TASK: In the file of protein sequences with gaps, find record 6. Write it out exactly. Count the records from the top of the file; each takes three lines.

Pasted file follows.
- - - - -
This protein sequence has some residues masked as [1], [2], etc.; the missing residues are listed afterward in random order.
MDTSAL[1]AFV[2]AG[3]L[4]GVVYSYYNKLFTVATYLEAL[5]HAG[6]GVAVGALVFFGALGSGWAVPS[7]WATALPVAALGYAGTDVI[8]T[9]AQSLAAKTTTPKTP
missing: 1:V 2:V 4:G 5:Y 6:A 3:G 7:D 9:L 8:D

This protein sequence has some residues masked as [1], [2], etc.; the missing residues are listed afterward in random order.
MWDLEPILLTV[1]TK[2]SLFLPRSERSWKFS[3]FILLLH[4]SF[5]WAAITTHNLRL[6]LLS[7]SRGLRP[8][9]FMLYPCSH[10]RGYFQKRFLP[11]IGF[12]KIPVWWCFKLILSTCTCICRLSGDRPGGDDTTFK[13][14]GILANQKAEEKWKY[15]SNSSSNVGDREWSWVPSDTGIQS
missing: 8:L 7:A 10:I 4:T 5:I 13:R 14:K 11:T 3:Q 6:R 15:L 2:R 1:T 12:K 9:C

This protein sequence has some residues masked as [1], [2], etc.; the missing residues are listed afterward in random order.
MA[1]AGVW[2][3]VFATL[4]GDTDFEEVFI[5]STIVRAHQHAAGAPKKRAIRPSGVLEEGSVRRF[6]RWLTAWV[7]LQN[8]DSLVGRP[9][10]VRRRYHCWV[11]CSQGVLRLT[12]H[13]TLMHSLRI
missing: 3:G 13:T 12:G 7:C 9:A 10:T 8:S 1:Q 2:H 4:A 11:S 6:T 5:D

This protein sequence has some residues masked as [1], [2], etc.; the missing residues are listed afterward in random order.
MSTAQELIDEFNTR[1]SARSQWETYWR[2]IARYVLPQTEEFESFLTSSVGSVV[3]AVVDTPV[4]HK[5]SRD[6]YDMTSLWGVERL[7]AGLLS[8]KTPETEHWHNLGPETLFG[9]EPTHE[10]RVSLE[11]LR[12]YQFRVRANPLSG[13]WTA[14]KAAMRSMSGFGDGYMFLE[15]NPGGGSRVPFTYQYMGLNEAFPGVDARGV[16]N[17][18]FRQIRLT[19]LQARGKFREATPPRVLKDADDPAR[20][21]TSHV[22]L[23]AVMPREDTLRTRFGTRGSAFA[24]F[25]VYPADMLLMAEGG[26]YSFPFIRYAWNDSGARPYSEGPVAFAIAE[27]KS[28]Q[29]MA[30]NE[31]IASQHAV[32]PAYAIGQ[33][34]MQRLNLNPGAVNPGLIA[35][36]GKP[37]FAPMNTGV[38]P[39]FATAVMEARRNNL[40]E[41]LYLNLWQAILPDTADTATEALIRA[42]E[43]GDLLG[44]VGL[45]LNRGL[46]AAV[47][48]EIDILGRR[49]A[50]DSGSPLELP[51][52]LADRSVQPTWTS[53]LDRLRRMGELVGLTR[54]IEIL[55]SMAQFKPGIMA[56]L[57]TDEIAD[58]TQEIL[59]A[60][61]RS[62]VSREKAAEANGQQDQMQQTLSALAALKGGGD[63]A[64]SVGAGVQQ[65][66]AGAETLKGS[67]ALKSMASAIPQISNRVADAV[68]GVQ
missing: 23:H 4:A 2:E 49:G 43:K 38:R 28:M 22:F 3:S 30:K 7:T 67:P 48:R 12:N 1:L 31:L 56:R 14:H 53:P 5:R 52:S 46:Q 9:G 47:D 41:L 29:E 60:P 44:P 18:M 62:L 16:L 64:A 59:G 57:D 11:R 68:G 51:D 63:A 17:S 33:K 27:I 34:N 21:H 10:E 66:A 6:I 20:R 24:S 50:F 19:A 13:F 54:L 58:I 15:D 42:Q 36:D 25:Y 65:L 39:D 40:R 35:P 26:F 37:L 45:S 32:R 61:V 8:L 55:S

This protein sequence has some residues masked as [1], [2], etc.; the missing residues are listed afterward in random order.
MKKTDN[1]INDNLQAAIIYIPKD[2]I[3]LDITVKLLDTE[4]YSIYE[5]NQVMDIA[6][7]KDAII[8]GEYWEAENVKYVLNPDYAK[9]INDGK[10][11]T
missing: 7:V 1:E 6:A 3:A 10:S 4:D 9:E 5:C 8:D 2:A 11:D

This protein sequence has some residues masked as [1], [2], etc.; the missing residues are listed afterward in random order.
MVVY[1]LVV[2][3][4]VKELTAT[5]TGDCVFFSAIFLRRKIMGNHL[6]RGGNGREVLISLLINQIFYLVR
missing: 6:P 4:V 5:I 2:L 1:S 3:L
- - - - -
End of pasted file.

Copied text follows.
This protein sequence has some residues masked as [1], [2], etc.; the missing residues are listed afterward in random order.
MVVY[1]LVV[2][3][4]VKELTAT[5]TGDCVFFSAIFLRRKIMGNHL[6]RGGNGREVLISLLINQIFYLVR
missing: 6:P 4:V 5:I 2:L 1:S 3:L